The Cecil Taylor Unit (band and album) announces itself with “Idut,” a piece running just under 15 minutes. The first sound we hear is Ameen’s violin, bolstered by Sirone’s bowed bass. The two men attack the strings in sharp and jagged fashion, reminiscent of an Elliott Carter string quartet. After a few seconds, Malik’s trumpet enters, a fountain of rich, full notes like a fanfare announcing a king. Lyons, for his part, offers boppish phrases full of life and joy. This is an erupting music.
Behind everything else, Taylor is there, striking the keyboard with great force, rumbling at the low end of a ninety-six key Bösendorfer, similar to the instrument he plays on the solo albums Air Above Mountains and The Willisau Concert, from 1975 and 2000 respectively. This is an imposing instrument, the ideal vehicle for a player of Taylor’s intensity and rigor. But it’s best heard by itself; surrounded by other sounds, its strength is diminished slightly. At the 90-second mark, when all the other instruments drop away, leaving only the piano, the purpose of all that hurtling exposition becomes clear—the band was setting the stage for Taylor, whose high-speed runs and teeth-rattling rumbles are accented by thunderous rolls from Ronald Shannon Jackson. The piece shifts again and again in this manner, offering solo piano passages, duos between Taylor and various other bandmembers, duos and trios, and explosive sections involving the entire band.
The album’s second track, “Serdab,” is much quieter. There are still moments of thrilling fire and fury, but Taylor’s solo passages are longer and more frequent, with Jackson pitter-patting behind him, creating rhythm (he’s a totally unique jazz drummer in that he plays marching-band and militaristic rhythms as often as he swings or grooves) without imposing it. It’s an interlude of gentle beauty, a bridge between the opening fanfare and thunder of “Idut” and the cataclysm that is the album’s second half.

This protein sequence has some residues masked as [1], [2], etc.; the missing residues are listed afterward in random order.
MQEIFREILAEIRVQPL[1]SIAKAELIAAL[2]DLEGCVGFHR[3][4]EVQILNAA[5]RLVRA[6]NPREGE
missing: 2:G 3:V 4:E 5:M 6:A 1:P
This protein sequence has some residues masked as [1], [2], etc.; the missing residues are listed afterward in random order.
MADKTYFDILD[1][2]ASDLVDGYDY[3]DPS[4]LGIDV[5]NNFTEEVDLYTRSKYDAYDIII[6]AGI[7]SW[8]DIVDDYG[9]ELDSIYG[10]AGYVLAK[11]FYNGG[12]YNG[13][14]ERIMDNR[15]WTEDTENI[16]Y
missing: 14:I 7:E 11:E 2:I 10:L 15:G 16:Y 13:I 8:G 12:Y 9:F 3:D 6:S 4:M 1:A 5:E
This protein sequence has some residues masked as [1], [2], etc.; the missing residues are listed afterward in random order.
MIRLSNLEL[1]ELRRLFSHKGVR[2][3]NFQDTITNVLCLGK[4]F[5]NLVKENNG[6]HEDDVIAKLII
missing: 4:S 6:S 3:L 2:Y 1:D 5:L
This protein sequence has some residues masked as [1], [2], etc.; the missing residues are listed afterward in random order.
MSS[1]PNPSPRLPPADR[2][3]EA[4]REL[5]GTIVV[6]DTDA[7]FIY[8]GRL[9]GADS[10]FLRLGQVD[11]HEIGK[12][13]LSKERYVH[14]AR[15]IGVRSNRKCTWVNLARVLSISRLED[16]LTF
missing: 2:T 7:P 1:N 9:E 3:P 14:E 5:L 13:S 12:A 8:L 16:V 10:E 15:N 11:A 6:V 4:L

“Holiday en Masque” is a half-hour, album-side-long avalanche of sound. The liner notes to the album, written by Spencer Richards, describe it as a “masterful achievement in ensemble playing,” and it truly is that and more. The dominant voices are Taylor’s and Ameen’s, with Jackson rattling and crashing in the back. At times the horns and strings and piano are so loud the drums can barely be discerned, even though they’re being played with as much energy as any other instrument in the studio. At other times, Jackson’s rhythms are quite clearly audible, his kit sounding more like one belonging to a hard rock drummer than a jazz player. He’s got a massive kick drum sound going on, and his toms slam like heavy wooden doors battered by a hurricane. Unison passages, arising out of the overall storm of sound like rainbows arcing between thunderclouds, reveal the scored nature of this music and the intense, focused rehearsals Taylor called before the recording began. As Ameen, who also contributed liner notes to The Cecil Taylor Unit (and was the only member of the band to do so), points out, “Because in fact he has continued to make music of overwhelming originality, Cecil Taylor has been increasingly successful in exercising his right to determine the working conditions such music requires—in particular, pianos of the best quality, and extensive practice and rehearsal…This record was prepared under Taylor’s artistic direction and is a document not only of his power of musical expression but also of the success of the comprehensive working methods and the fierce independence he has developed and maintained during the past quarter of a century.”